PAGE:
PARIS — 2018’s Paris UniFrance Rendez-Vous with French Cinema celebrates two anniversaries: It is the 20th anniversary of an event which, founded by Daniel Toscan du Plantier, then UniFrance head, has inspired other national cinema showcases around Europe. Second, in 2008, many distributors caught Dany Boon’s “Welcome to the Sticks” at the Rendez-Voys as a guilty pleasure. It went on to gross millions not only inside but outside France. Since then, the Rendez-Vous has become a platform for the best in French comedy, though it still boasts a strong line in first features, period dramas and rare but often arresting genre. Variety spike to Serge Toubiana, heading into his first Paris Rendez-Vous as UniFrance president, and Isabelle Giordano, UniFrance executive director, about the highlights and challenges for the Rendez-vous and French cinema at large.
The UniFrance Rendez-Vous turns 20 this year. Will there be any special events to celebrate its 20th edition?
Giordano: A party on Jan. 20 with a focus on innovation and French savoir faire (VR, 3D, VFX, animation …). It’s important for us with this 20th edition to look to the future, to insist on technological innovation. The party will have a presentation of some of the best innovations, excerpts from animation movies, clips, trailers, VR demos.
Some 70% of film prizes at the European Animation Awards went to French productions. Not necessarily films by French directors, but yes French productions. Europe’s animation is attracting more and more interest, which could lead to priority support, from the European Union.
Giordano: Exactly! This edition will highlight our leadership. We are really good at animation, VFX and VR. If people ask: What is French cinema today? The answer is; beyond innovative.
Animation is also one of the most successful genres in terms of theatrical cinema-going.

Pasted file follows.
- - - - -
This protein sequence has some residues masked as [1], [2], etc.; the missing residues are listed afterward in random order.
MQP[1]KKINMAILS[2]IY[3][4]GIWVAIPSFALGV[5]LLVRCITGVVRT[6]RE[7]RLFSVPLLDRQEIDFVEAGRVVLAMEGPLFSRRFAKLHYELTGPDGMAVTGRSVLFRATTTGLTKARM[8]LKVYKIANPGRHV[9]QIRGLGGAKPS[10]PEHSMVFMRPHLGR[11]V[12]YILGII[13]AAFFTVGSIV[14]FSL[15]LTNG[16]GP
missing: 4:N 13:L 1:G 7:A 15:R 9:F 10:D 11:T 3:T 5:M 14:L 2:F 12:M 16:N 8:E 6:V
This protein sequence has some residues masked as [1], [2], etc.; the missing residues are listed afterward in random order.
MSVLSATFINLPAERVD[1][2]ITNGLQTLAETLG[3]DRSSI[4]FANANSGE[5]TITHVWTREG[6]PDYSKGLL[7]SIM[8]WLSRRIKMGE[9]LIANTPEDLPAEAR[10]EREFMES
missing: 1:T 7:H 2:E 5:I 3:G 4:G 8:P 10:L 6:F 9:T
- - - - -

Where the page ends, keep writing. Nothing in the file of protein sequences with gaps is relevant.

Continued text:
At a time when the industry, or at least its business press, is questioning the future of some film markets, nobody is questioning the future of the UniFrance Paris Rendez-Vous…
Giordano: For French cinema it’s a very special market, second only to Cannes in terms of the number of the number of movies, French film exporters and distributors attending. Most are from Europe but each year we accept people from Asia, particularly South-East Asia, which is an emerging market, Australia, and one-or-two from the U.S. We want to invite big studios and executives from Amazon, Netflix and other platforms. But, for them to attend, we’d have to choose dates that don’t overlap with Sundance…
Toubiana: It’s the first time I’ll attend the Rendez-Vous, and I’m learning how Isabelle and all the UniFrance team manage such a big event. One thing we must do is bet on what cinema will be in the next 10 years. What we do know are the options in terms of digital distribution, VFX, animation, VR, and the Rendez-Vous has to be an important platform for this.
Regarding digital platforms, would you see one of the roles going forward of UniFrance to establish a dialogue with digital platforms on the distribution of French cinema?